Popliteal artery entrapment syndrome (PAES) is a rare vein condition in the leg. It happens when tendons and muscles squeeze the knee's main (popliteal) artery, limiting blood flow to the lower leg. PAES tends to affect male athletes under 30, largely runners. It causes symptoms — most often during a workout — such as pain, numbness, or cramping in the calf.
Left untreated, PAES can cause lasting nerve or muscle damage. But, you’re in good hands at the UPMC Division of Vascular Surgery. Our surgeons are experts at treating PAES.
To request an appointment, contact the UPMC Heart and Vascular Institute:
Popliteal artery entrapment syndrome, also called PAES, is a rare vascular disease.
The popliteal artery is the main artery that runs through and behind the knee.
PAES occurs when nearby tendons and muscles squeeze — or compress — the popliteal artery. This limits blood flow, leading to symptoms in the lower leg.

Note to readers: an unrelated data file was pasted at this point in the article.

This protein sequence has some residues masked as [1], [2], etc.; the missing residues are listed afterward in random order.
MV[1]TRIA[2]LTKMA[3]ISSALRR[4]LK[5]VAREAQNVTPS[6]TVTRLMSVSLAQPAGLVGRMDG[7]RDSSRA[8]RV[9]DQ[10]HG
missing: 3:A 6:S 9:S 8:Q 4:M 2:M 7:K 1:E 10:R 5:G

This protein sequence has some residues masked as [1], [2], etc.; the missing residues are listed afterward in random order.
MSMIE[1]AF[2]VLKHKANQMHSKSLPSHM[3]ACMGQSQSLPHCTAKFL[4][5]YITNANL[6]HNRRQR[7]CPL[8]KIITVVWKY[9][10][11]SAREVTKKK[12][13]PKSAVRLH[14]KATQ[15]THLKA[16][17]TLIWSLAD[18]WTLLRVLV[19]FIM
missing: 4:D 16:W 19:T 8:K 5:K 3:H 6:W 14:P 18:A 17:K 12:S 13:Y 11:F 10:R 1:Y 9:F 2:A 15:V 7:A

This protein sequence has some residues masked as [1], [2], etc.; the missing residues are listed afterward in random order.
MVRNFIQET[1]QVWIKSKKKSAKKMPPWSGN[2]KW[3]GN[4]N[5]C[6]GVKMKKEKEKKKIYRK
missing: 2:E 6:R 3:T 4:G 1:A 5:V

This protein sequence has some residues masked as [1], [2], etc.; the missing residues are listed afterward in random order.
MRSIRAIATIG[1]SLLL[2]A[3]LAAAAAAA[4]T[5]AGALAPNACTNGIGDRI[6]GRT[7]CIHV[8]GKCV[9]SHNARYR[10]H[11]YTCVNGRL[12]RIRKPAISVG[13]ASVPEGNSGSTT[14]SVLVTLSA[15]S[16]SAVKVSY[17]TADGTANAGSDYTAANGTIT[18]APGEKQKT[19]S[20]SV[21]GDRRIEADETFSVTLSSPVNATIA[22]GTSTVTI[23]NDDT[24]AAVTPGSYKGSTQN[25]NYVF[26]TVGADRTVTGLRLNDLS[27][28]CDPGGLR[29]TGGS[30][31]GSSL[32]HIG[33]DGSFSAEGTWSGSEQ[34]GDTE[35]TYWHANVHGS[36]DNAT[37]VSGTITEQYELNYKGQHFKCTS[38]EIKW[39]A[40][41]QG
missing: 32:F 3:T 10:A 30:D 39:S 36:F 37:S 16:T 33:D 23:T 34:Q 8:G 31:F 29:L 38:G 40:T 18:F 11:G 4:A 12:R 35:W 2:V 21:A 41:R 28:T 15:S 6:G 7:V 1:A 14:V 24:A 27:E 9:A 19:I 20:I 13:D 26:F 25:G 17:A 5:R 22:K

There are six different types of PAES:
PAES is often a congenital problem, meaning you're born with the condition. An enlarged calf muscle can also cause PAES to form over time.
PAES is most common in young athletes, largely those who play soccer, football, rugby, or vigorously lift weights.
Men are more at risk to get PAES than are women.
In some cases, compression can damage and narrow the wall of the popliteal artery.
In severe cases, permanent muscle or nerve damage can occur due to compression or loss of blood flow to the lower leg.
For an appointment with a UPMC vascular surgeon, complete an appointment request form or call 1-855-876-2484 (UPMC-HVI).
PAES symptoms can include:
Often, symptoms improve after a few minutes of rest but return during exercise.
To diagnose PAES, your UPMC vascular surgeon will:
Your doctor may also use the following tests to confirm a diagnosis of PAES:
Your UPMC vascular surgeon can treat PAES through open surgery to release the compression of the popliteal artery.
Most people only spend one to two days in the hospital after surgery and don't need physical therapy once they return home.
The majority of patients make a full recovery within four weeks.